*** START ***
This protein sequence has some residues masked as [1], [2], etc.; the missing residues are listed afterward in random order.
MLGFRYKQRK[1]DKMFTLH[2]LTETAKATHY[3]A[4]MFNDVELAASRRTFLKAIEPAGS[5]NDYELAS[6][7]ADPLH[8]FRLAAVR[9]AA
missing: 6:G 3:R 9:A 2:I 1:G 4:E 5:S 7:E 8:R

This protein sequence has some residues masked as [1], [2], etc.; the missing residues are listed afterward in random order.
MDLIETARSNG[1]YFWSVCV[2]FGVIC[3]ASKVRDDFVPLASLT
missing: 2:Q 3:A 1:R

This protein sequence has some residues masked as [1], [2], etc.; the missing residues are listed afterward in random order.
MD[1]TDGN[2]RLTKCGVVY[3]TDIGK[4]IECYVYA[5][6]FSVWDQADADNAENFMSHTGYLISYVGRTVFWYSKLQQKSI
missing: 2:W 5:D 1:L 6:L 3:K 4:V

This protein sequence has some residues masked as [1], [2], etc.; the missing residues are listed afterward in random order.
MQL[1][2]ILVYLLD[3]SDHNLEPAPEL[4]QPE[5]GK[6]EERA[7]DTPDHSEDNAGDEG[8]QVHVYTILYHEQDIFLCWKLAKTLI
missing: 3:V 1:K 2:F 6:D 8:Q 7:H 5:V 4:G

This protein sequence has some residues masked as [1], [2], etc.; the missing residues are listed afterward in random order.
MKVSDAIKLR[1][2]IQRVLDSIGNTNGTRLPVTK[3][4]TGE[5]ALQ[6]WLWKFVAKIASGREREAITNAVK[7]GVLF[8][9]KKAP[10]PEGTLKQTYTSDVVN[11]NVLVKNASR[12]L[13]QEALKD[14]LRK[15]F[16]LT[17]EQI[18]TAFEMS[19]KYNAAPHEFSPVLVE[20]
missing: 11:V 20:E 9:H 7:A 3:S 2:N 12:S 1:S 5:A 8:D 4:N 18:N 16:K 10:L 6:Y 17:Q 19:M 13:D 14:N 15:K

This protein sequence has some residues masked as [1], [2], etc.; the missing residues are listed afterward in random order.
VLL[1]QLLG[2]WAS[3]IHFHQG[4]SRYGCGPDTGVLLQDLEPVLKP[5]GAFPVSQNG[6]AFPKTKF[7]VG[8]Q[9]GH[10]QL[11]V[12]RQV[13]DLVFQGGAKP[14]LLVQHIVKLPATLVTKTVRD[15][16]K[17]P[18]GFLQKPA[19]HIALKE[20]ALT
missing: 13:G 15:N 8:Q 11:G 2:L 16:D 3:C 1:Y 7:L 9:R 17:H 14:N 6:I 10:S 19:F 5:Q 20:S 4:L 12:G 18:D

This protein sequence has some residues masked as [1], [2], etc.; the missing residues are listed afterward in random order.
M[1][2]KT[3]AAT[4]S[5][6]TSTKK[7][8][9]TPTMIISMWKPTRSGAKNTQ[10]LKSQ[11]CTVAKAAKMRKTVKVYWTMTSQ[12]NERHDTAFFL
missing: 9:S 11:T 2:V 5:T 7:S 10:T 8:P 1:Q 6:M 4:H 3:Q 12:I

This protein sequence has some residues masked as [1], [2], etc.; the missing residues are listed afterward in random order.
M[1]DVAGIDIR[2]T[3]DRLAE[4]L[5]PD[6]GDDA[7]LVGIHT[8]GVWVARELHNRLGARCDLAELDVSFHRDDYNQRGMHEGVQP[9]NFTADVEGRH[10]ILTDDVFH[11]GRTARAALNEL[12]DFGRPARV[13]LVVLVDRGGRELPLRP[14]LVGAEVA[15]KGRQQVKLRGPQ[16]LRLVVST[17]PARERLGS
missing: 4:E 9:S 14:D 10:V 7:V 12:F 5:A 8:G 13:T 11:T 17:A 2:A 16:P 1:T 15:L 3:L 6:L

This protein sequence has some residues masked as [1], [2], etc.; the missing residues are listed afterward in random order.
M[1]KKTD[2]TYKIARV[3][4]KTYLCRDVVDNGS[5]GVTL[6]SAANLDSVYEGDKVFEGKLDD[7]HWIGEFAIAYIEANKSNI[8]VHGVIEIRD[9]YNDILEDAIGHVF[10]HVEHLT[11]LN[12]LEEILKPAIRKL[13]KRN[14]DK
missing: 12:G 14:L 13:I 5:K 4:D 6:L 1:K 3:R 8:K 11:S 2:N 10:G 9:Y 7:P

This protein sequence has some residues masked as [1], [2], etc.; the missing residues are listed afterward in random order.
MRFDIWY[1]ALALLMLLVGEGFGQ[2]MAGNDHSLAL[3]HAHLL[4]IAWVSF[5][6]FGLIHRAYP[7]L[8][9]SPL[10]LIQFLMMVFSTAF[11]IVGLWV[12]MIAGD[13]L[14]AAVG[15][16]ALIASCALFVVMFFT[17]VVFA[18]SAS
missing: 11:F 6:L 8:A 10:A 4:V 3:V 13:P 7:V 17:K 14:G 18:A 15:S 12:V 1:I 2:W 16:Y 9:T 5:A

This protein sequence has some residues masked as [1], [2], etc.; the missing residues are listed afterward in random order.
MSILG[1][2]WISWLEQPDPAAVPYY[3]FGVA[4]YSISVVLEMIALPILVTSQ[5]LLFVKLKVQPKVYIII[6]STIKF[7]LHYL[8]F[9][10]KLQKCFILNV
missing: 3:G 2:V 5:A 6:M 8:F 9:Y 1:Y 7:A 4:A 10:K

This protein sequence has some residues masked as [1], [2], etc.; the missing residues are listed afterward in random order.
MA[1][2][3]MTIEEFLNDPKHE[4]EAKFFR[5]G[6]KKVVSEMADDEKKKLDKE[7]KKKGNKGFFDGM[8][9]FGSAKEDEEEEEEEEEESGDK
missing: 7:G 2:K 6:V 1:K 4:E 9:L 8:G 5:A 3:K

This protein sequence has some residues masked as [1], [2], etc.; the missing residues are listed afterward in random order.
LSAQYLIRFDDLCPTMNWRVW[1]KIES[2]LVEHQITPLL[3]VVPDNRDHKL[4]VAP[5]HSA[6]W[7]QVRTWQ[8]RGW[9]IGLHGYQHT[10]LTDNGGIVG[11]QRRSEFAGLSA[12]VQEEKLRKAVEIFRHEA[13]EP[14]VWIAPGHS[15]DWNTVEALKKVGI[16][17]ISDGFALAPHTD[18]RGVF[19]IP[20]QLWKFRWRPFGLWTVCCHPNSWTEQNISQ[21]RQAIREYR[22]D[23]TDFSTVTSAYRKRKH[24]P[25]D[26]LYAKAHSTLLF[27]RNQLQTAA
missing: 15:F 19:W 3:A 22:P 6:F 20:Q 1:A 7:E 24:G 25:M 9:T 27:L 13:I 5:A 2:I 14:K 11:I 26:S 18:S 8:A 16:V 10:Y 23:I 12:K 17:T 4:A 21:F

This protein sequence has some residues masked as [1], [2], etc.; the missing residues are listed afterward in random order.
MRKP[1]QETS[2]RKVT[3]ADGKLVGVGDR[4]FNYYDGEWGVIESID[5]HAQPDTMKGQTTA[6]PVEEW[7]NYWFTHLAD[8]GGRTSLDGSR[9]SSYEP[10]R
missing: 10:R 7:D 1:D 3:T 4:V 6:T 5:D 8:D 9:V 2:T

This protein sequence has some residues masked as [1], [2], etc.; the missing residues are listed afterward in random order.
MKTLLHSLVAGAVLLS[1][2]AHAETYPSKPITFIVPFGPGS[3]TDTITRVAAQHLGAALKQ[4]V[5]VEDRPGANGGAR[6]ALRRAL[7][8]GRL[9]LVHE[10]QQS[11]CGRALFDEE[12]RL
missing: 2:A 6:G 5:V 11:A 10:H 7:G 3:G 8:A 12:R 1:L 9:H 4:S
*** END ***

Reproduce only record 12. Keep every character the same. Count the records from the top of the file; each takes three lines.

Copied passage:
This protein sequence has some residues masked as [1], [2], etc.; the missing residues are listed afterward in random order.
MA[1][2][3]MTIEEFLNDPKHE[4]EAKFFR[5]G[6]KKVVSEMADDEKKKLDKE[7]KKKGNKGFFDGM[8][9]FGSAKEDEEEEEEEEEESGDK
missing: 7:G 2:K 6:V 1:K 4:E 9:L 8:G 5:A 3:K